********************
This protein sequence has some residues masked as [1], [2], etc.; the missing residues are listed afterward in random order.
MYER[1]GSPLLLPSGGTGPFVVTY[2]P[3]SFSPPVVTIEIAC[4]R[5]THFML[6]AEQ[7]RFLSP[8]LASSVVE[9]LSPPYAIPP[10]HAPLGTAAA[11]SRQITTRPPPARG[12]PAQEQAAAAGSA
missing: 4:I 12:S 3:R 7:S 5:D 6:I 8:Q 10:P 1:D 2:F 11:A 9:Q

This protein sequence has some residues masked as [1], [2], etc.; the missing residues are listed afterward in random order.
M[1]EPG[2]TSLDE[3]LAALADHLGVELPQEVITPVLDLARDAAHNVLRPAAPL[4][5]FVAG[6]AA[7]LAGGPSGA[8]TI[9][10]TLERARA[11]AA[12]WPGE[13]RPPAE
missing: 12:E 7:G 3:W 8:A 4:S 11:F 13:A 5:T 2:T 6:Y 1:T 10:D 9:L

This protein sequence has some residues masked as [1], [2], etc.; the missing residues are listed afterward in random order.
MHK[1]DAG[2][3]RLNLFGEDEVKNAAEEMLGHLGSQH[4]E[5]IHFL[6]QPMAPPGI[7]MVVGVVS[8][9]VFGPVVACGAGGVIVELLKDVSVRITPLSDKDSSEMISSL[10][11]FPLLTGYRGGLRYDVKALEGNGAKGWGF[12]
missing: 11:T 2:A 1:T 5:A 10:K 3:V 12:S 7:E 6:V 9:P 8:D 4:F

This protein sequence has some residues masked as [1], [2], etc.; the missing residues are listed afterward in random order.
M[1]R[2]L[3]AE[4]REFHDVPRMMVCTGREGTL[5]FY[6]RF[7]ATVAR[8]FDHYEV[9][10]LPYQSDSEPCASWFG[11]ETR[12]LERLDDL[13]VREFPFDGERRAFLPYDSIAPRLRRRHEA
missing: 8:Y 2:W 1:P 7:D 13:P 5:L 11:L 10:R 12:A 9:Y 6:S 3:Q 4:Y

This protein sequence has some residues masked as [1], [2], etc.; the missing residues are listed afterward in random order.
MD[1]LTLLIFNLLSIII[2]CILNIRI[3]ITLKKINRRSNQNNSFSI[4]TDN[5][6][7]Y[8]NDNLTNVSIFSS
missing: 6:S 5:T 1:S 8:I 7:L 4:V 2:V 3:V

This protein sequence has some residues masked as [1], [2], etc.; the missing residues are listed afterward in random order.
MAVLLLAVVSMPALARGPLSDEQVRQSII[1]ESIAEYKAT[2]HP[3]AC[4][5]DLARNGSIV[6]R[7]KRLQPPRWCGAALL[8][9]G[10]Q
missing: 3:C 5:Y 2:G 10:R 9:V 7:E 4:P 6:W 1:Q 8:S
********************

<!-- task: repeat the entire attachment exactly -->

This protein sequence has some residues masked as [1], [2], etc.; the missing residues are listed afterward in random order.
MYER[1]GSPLLLPSGGTGPFVVTY[2]P[3]SFSPPVVTIEIAC[4]R[5]THFML[6]AEQ[7]RFLSP[8]LASSVVE[9]LSPPYAIPP[10]HAPLGTAAA[11]SRQITTRPPPARG[12]PAQEQAAAAGSA
missing: 4:I 12:S 3:R 7:S 5:D 6:I 8:Q 10:P 1:D 2:F 11:A 9:Q

This protein sequence has some residues masked as [1], [2], etc.; the missing residues are listed afterward in random order.
M[1]EPG[2]TSLDE[3]LAALADHLGVELPQEVITPVLDLARDAAHNVLRPAAPL[4][5]FVAG[6]AA[7]LAGGPSGA[8]TI[9][10]TLERARA[11]AA[12]WPGE[13]RPPAE
missing: 12:E 7:G 3:W 8:A 4:S 11:F 13:A 5:T 2:T 6:Y 1:T 10:D 9:L

This protein sequence has some residues masked as [1], [2], etc.; the missing residues are listed afterward in random order.
MHK[1]DAG[2][3]RLNLFGEDEVKNAAEEMLGHLGSQH[4]E[5]IHFL[6]QPMAPPGI[7]MVVGVVS[8][9]VFGPVVACGAGGVIVELLKDVSVRITPLSDKDSSEMISSL[10][11]FPLLTGYRGGLRYDVKALEGNGAKGWGF[12]
missing: 11:T 2:A 1:T 5:A 10:K 3:V 12:S 7:E 6:V 9:P 8:D 4:F

This protein sequence has some residues masked as [1], [2], etc.; the missing residues are listed afterward in random order.
M[1]R[2]L[3]AE[4]REFHDVPRMMVCTGREGTL[5]FY[6]RF[7]ATVAR[8]FDHYEV[9][10]LPYQSDSEPCASWFG[11]ETR[12]LERLDDL[13]VREFPFDGERRAFLPYDSIAPRLRRRHEA
missing: 8:Y 2:W 1:P 7:D 13:P 5:L 11:L 10:R 12:A 9:Y 6:S 3:Q 4:Y

This protein sequence has some residues masked as [1], [2], etc.; the missing residues are listed afterward in random order.
MD[1]LTLLIFNLLSIII[2]CILNIRI[3]ITLKKINRRSNQNNSFSI[4]TDN[5][6][7]Y[8]NDNLTNVSIFSS
missing: 6:S 5:T 1:S 8:I 7:L 4:V 2:V 3:V

This protein sequence has some residues masked as [1], [2], etc.; the missing residues are listed afterward in random order.
MAVLLLAVVSMPALARGPLSDEQVRQSII[1]ESIAEYKAT[2]HP[3]AC[4][5]DLARNGSIV[6]R[7]KRLQPPRWCGAALL[8][9]G[10]Q
missing: 3:C 5:Y 2:G 10:R 9:V 7:E 4:P 6:W 1:Q 8:S